TERRE HAUTE —
Funding is on track for construction in 2016 of an overpass at 19th Street and Margaret Avenue, a priority project because of an expected increase in railroad traffic through Terre Haute.
“There are 60 trains a day that come through Terre Haute, 40 trains on the north-south line and 20 on the east-west line,” Mayor Duke Bennett said Tuesday as guest speaker at the Taxpayers Association of Vigo County’s annual meeting at the Idle Creek Banquet Center. “We are told by CSX [Transportation Inc.] that would go to 118 trains per day within 12 years. They are telling us that is what their projections show.
“Our goal now is to get the overpass done at 19th and Margaret,” Bennett said.
“The idea of moving the trains is not going to happen. That would cost about $280 million to $290 million, and the railroad would put nothing in that,” the mayor said.
The proposed overpass would cost about $15 million.
Terre Haute and Vigo County receive about $2.5 million to $2.7 million annually in federal transportation funds through West Central Indiana Economic Development District, said Jeremy Weir, director of transportation.
West Central serves as the city/county Metropolitan Planning Organization, which applies for the funding. Since 2012, that annual funding has been set aside to pay for the overpass, Weir said.
“We have to accumulate or save federal funding for several years to get to where we can build a project” such as the overpass. “For the next five years we are basically going to be spending all our federal aid toward the railroad overpass on Margaret Avenue,” Weir said.
Weir said other federal programs will still provide money for projects such as intersection improvements or safety improvements, and for transportation enhancement projects such as sidewalks and trails.
The city, in a 25-year plan, also has plans for two other overpasses — one in the downtown area and another near 13th Street and Eighth Avenue.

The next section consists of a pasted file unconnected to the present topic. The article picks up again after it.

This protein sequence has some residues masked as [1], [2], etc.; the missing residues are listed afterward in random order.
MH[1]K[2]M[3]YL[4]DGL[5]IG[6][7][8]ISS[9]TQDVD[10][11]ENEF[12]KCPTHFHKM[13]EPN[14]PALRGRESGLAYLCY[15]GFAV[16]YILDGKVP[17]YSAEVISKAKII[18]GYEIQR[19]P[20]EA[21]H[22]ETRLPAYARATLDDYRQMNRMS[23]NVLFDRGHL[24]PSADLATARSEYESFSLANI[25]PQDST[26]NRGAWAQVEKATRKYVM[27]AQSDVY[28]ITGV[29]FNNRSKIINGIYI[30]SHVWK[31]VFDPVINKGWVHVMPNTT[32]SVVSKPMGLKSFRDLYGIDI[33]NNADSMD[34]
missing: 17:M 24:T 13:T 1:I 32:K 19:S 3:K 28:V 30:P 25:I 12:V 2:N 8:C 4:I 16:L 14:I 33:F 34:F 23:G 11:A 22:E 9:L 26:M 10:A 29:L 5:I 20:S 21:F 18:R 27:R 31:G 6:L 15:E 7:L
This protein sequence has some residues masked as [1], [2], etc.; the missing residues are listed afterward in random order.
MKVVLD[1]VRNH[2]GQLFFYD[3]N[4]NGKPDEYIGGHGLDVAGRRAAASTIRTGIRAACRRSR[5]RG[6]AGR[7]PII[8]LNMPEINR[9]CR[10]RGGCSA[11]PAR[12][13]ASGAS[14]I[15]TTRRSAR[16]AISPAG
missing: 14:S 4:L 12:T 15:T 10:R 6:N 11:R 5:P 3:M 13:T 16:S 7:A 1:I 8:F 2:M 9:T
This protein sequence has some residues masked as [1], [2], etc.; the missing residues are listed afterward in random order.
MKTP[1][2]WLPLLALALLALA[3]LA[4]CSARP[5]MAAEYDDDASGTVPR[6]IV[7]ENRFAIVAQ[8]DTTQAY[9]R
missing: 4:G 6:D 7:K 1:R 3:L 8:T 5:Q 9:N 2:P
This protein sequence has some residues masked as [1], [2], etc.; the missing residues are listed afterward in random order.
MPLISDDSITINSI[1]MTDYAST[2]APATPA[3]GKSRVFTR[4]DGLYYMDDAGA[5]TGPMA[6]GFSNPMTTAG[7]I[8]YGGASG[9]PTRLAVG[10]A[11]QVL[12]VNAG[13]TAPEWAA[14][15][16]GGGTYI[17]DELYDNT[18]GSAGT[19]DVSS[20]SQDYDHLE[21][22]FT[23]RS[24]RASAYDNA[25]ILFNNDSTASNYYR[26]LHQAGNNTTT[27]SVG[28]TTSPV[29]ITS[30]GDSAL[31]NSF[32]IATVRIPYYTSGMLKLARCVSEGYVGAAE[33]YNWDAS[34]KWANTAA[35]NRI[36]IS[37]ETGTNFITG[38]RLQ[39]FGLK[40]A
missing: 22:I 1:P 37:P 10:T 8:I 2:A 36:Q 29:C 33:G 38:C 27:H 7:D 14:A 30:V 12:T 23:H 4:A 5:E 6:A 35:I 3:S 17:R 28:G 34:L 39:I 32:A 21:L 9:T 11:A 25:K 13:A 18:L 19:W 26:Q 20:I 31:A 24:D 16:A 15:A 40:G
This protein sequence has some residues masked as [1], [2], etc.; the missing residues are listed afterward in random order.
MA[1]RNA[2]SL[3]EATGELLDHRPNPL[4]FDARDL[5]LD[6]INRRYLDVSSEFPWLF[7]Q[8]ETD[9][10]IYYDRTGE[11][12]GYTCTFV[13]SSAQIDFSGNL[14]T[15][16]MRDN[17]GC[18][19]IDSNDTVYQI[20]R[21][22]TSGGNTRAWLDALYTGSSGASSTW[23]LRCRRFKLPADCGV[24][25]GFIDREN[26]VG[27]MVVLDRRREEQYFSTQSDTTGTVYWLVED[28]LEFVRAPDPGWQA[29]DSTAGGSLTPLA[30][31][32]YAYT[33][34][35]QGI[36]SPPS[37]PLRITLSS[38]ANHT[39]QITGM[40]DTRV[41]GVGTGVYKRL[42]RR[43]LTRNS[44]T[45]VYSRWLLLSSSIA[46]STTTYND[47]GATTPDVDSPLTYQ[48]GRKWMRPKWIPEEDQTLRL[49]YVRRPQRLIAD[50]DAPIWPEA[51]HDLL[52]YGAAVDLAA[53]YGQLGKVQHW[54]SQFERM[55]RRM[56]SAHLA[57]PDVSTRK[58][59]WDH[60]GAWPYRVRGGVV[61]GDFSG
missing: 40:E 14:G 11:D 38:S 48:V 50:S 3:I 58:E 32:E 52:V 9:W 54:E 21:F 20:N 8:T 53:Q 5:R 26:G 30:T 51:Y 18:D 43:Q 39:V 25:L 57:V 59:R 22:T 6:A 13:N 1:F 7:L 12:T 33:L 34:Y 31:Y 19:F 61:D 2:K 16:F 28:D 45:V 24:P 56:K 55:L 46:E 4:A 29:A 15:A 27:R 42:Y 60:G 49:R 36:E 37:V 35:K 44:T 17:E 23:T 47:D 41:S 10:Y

In another transportation issues, the city has hired a consultant to design a landscaping plan for a city gateway at the intersection of Interstate 70 and U.S. 41.
“It will probably end up [costing] in the $700,000 to $800,000 range with new decorative lighting, landscaping, new curbing and make sure sidewalks are there for pedestrian flow. Our goal is to make that look top notch, and then duplicate that out at [Indiana] 641 or at [Indiana] 46 and I-70 … probably in 2017, so we have both intersections looking very nice and inviting to our community,” Bennett said.
“I have private funding to do quite a bit of this. All the utilities are going to pitch in, and colleges and universities will help with this and [we] are working on other private groups, including a group of doctors,” the mayor said. “I am certain we will have at least half or three quarters of it paid with private donations.”
Also, Bennett said the city, while still awaiting a final federal approval, intends to remove railroad tracks next year on First Street and construct a boulevard with left turn lanes from Spruce Street “at least to Farrington and hopefully we will get down to Washington [Street] on that.”
Addressing finance, the mayor said property tax caps will remove about $10 million from city funds this year. “Since this has been implemented, we have lost over $40 million, primarily out of the general fund,” the mayor said.
The city has made cuts, the mayor said, but “laying off a bunch of people is not the solution. We are staffed just about where we need to be. We have to worry about quality-of-life issues in our community. We can’t have a big detriment to our service delivery,” Bennett said.
The mayor said the city has 52 fewer full-time less positions than when he assumed office in 2008. “We are down probably about 16 firefighters and about 13 police officers from where we were prior to [my] taking office. We are okay with those numbers, but we can’t go any lower than that. We are at minimum staffing in most departments, so I want to stay where we are at,” Bennett said.
Bennett said he has been appointed to a commission this summer as a representative of the Indiana Association of Cities. “It will look at all the taxes and the whole package and try to determine how we move forward,” the mayor said.
Reporter Howard Greninger can be reached at 812-231-4204 or howard.